The Communist Party of China likes celebrating anniversaries. It is already geared up for 2021, which will mark the 100th year since the Party’s founding. That event will no doubt be marked with endless, massive public events throughout China, most of them broadcast to the outside world.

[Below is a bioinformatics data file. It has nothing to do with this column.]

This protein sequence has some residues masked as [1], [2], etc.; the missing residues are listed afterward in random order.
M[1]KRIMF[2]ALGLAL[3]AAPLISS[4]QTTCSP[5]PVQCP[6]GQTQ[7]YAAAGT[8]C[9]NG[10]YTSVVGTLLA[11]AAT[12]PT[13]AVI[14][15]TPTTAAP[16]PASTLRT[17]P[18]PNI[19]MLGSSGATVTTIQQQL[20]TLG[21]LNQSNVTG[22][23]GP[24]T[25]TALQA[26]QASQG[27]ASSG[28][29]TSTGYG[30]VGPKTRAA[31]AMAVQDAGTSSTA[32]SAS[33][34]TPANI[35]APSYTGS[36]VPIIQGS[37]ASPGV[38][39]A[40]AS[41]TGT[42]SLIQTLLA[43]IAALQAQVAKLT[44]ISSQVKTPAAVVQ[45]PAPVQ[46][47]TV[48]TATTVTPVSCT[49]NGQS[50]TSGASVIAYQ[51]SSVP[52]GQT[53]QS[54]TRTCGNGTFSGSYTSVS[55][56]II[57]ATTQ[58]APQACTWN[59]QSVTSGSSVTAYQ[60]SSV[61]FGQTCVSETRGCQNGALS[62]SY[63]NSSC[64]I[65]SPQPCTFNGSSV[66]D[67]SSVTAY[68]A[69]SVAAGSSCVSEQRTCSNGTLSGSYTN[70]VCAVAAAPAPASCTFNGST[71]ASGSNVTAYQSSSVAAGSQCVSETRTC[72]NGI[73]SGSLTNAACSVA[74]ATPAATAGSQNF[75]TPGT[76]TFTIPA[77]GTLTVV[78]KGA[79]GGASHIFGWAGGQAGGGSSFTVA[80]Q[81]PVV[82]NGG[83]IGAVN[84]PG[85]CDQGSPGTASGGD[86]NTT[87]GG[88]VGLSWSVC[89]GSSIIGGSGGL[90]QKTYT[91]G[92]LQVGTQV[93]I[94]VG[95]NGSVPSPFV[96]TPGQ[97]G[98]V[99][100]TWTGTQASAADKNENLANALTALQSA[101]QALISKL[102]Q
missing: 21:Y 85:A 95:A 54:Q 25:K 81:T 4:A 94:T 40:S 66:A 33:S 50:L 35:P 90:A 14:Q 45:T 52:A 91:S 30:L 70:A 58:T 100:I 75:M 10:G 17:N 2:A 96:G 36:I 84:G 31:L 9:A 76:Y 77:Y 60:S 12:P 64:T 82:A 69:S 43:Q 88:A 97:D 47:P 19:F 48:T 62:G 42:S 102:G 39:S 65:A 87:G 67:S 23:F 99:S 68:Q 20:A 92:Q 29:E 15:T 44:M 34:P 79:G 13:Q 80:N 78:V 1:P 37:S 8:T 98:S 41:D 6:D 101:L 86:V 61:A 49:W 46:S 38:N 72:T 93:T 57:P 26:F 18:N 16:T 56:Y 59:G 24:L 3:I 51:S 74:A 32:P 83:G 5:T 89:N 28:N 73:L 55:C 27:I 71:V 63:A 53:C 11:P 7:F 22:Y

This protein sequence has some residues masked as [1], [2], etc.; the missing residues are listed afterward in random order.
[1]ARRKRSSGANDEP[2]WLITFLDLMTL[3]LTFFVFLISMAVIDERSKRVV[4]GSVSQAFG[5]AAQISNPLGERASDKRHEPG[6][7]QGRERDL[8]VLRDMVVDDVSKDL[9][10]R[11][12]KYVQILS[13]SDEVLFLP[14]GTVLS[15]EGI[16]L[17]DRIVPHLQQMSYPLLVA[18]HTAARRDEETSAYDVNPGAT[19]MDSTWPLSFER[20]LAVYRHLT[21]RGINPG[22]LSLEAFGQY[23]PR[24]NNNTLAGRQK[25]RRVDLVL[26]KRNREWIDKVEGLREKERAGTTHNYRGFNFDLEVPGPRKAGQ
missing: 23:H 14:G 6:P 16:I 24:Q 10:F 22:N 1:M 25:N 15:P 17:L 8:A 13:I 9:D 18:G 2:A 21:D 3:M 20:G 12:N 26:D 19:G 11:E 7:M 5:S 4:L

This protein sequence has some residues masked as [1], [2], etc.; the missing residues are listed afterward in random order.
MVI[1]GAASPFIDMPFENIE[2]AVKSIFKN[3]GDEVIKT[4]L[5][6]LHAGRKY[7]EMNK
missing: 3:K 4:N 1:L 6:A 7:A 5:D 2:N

Every year, amongst the rhythm of big and small celebrations marking this or that landmark, comes the one anniversary that the Party and state resolutely blank out, and parts of the rest of the world, including Hong Kong, equally resolutely insist on remembering. It has been 28 years since the tanks of two crack divisions of the People’s Liberation Army were ordered to roll along Changanjie in Beijing and into the vast public square at the center, Tiananmen, with instructions to simply “clear it.” As collateral, and despite many warnings, on the morning of June 4, 1989 hundreds, perhaps even thousands, of people were killed. Information about the precise number of casualties, where and how they died, and who they were, has never been released, despite attempts by groups like the Mothers of Tiananmen and others.